Good music/lyrics are supposed to be relatable. The listener wants to be reassured that they aren't alone in their struggles, and they want to be told the truth. Jason Gray is on top of his game in that respect, and his latest album Everything Sad is Coming Untrue is proof of that.
At the push of a button, the pleasant sound of the first track "More Like Falling In Love" appears, Jason's clear voice illustrating what being a Christian should be like. "It's gotta be more like falling in love/ than something to believe in/more like losing my heart/ than giving my allegiance" - words that we can all nod along with. "Everything Sad is Coming Untrue (Part 1)" brings to light the fact that God makes good come from evil, even using "Rwanda's killing fields" as an example. These first songs set the bar for the album musically, as the bulk of the collection contains happy acoustic-driven pop and folk sounds that add a cheery element to the otherwise heavyweight messages.
Gray makes some hefty proclamations throughout the record, which is one of the reasons this album is such a joy to listen to. He willingly tells of losing passion and having to start over daily in "For the First Time Again." "Fade With Our Voices" asks the church if the worship we offer only happens on Sunday mornings or if it continues beyond the songs and into our everyday lives. While some songs have rather uppity instrumental qualities (there's even a whistle or two), tracks such as these are more intense, and unfortunately sound a little too straightforward and uninteresting musically. From addressing his hesitation to open up to others in "Holding the Key" and sharing his most commonly prayed prayers in "Help Me, Thank You," Jason makes a sincere attempt at causing us to look at ourselves in a different light.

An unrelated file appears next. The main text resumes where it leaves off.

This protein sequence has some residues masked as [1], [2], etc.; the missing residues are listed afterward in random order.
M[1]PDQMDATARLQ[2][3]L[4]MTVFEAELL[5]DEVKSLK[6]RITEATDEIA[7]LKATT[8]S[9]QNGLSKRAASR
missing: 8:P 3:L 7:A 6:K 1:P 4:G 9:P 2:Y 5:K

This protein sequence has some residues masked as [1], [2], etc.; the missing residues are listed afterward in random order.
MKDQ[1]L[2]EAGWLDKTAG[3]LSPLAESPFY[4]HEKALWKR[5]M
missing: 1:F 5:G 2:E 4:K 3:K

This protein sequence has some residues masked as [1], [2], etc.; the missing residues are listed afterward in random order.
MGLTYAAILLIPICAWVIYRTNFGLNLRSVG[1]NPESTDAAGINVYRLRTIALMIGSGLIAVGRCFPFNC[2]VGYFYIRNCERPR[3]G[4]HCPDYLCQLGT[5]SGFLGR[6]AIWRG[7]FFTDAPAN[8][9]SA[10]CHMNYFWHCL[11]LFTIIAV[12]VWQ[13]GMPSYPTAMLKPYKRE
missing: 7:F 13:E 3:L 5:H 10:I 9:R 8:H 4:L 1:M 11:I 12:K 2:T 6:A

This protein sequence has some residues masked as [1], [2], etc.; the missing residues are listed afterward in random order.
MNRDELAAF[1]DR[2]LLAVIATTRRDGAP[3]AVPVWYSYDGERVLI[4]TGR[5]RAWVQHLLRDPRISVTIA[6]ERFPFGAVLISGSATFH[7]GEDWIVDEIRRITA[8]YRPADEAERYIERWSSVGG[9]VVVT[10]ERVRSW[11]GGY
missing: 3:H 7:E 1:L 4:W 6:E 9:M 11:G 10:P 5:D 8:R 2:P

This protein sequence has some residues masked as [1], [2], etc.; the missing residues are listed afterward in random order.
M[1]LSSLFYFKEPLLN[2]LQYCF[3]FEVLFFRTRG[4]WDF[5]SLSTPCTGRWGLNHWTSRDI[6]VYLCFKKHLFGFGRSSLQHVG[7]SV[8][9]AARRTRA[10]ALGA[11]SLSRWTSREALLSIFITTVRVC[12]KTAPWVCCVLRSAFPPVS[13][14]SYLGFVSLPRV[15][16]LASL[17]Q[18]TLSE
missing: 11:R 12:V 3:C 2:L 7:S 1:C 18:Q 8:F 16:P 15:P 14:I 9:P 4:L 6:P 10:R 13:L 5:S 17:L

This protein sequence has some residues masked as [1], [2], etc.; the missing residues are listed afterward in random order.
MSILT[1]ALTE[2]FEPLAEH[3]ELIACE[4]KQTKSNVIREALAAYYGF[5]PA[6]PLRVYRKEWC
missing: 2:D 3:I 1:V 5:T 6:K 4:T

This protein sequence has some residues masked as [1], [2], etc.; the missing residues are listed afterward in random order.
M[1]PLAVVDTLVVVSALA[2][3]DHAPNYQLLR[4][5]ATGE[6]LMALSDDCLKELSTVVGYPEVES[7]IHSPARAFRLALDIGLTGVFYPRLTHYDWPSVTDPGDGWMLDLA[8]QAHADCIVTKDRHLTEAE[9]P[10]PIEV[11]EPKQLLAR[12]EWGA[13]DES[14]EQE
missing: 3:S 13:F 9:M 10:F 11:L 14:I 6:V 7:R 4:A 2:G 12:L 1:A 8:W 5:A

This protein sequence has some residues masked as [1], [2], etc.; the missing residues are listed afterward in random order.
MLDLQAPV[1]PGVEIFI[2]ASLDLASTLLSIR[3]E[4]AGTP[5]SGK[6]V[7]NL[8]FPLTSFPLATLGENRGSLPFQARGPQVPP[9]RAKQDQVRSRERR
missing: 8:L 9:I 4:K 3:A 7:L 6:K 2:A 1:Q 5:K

The album continues with the dry acoustic "How I Ended Up Here," (a personal favorite) "Better Way To Live" (which almost seems like a more detailed continuation of Switchfoot's "Meant To Live"), "Hold Me Back," and the soft, beautifully crafted "The Golden Boy and The Prodigal," a tale of the two sides to every person.
Jason brings the listener to a point of surrender in "Jesus Use Me, I'm Yours," and in "I Am New," expresses the desire to be recognized by the person he is being remade into, rather than the person he used to be. The album's closer "Everything Sad is Coming Untrue (Part 2)" takes on a bit of a sad tone, a contrast to its other half, focusing on the bad that spurs the good, questioning, "how could it be, that everything sad is coming untrue?" Inserting a message of hope, it manages to close the album nicely on both a lyrical and musical scale. A quiet number, it leaves the listener deep in thought and strangely calmed.
Everything Sadů is a gem. Jason Gray has written songs that are in-your-face yet tactful, outspoken yet soothing, serious yet lighthearted. More than often it is the lightness of the music itself that balances the heaviness of the messages. Quite a few tracks could excite a congregation, bringing on a welcome change from typical Chris Tomlin and Michael W. Smith-esque services. It's a uniquely worshipful collection of thought-provoking songs, and is worth an honest shot.- PReview date: 8/1/09, Reviewed 8/28/09 by Laura Cree of Jesusfreakhideout.com
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